Introduction to Medical Genetics - PowerPoint by wanghonghx

VIEWS: 152 PAGES: 36

									Introduction to Medical Genetics
        Unit 8 - 2007
     David S. Rosenblatt, M.D.
           Medical Genetics
            Practice Profile
•   Syndromology
•   Inherited Metabolic Disease
•   Prenatal Diagnosis
•   Cancer Genetics
•   Neurogenetics
•   Psychiatric Genetics
•   Cytogenetic, Molecular Genetic, and
    Biochemical Genetics laboratory services
Medical Genetics-Syndromology
 • Children and adults with dysmorphic
   features (physical findings that alter
 • Children and adults with syndromes
   (conditions with physical and/or laboratory
   findings that occur together in
   recognizable patterns)
 • Diagnosis and genetics counselling.
   Important for prognosis and reproductive
   counselling and also treatment.
           Pediatric Genetics

• Birth defects (CHD, NTD,
  CL/CP) or multiple
• Dysmorphic features
• Metabolic disease
• Chromosomal abnormalities
• Mental retardation, devel.
  delay                        Children’s Hospital Boston
            Pediatric Genetics

• Ambiguous genitalia,
  abnormal sexual
• Unexplained hearing/visual
• Abnormal stature (short, tall,
  disproportionate) or growth
  pattern (asymmetric)
                                   Children’s Hospital Boston
• Consanguinity
         Medical Genetics
    Inherited Metabolic Disease
•   Newborn Sreening (e.g. PKU)
•   Neonatal onset
•   Sudden infant death (e.g. MCAD)
•   Childhood onset
•   Adolescent onset
•   Adult onset
•   Opportunities for prevention, diagnosis
    and management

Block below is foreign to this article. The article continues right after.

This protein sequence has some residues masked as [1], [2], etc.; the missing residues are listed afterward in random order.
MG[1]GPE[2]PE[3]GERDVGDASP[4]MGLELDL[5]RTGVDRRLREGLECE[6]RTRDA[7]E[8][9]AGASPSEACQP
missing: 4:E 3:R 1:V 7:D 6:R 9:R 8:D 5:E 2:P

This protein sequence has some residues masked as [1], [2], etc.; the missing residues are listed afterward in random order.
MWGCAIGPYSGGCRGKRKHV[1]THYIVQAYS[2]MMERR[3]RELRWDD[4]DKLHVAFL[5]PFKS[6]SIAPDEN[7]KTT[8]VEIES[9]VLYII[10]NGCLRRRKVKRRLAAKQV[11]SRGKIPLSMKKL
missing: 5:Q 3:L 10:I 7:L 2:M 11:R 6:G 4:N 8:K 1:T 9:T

Medical Genetics
        Prenatal Diagnosis
• Screening: Maternal serum, ultrasound
• Diagnosis: ultrasound, MRI,
  aminocentesis, chorionic villus biopsy,
  biochemical analysis, molecular analysis
• Treatment: Early delivery, fetal surgery
• Genetic counselling: Options for
  pregnancy and recurrent risks.
          Prenatal Diagnosis

Indications for referral:
Increased risk chromosome
  – Advanced maternal age
  – Abnormal (positive) results of screening
  – Previous child with a chromosome
            Prenatal Diagnosis

Indications for Referral:
• Teratogen exposure
• Family history of other genetic disorder or
• Infertility

                                         American Fertility
   Abnormal findings on ultrasound

                                           San Jose Obstetrix Medical Group

Memorial Health System, Colorado Springs
Genetic Counselling in Prenatal
• Information giving
• Psychological counselling
  – Decisions
  – TOP often late (DMD)
• Follow up care
  – Referrals

                           Ob/Gyn Specialists of the Palm Beaches
          Medical Genetics
          Cancer Genetics
•   Breast Cancer (BRCA)
•   Colon Cancer (FAP and HNPCC)
•   Cancer Syndromes (many)
•   Prevention, diagnosis, treatment
•   Genetic counselling and testing
                     Cancer Genetics
Clues to cancer syndromes:
•   Multiple family members
•   Bilateral
•   Early onset
•   Multiple primaries
•   Rare cancers

Content courtesy Robin M. Troxell, MS   Seattle Cancer Care Alliance
             Cancer Genetics

Breast and

                  Penrose Cancer Center (Centura Health)
         Medical Genetics
• Developmental delay (mental retardation)
• Epilepsy
• Syndromes (many neurological)
• Metabolic (many metabolic disease:
  particular involvement with mitochondrial
  and neuromuscular disease)
• Movement disorders (Hereditary ataxias)
            Adult Genetics

• Adult-onset conditions
    AD Alzheimer’s
    Psychiatric disease

          Medical Genetics
         Psychiatric Genetics
•   Schizophrenia
•   Bipolar disease
•   Alcoholism
•   Autism

• Limited clinical application at present
            Adult Genetics

Myriad other indications
• Bleeding disorders
• Unusual dermatological findings
• Sudden cardiac death
• Connective tissue disorders
Marfan Syndrome

    Slide courtesy Lance Grau, MS
       Medical Genetics
       Clinical Laboratory
• Cytogenetics
• Biochemical Genetics
• Molecular Genetics
Medical Genetics & Family Medicine
      Today and Tomorrow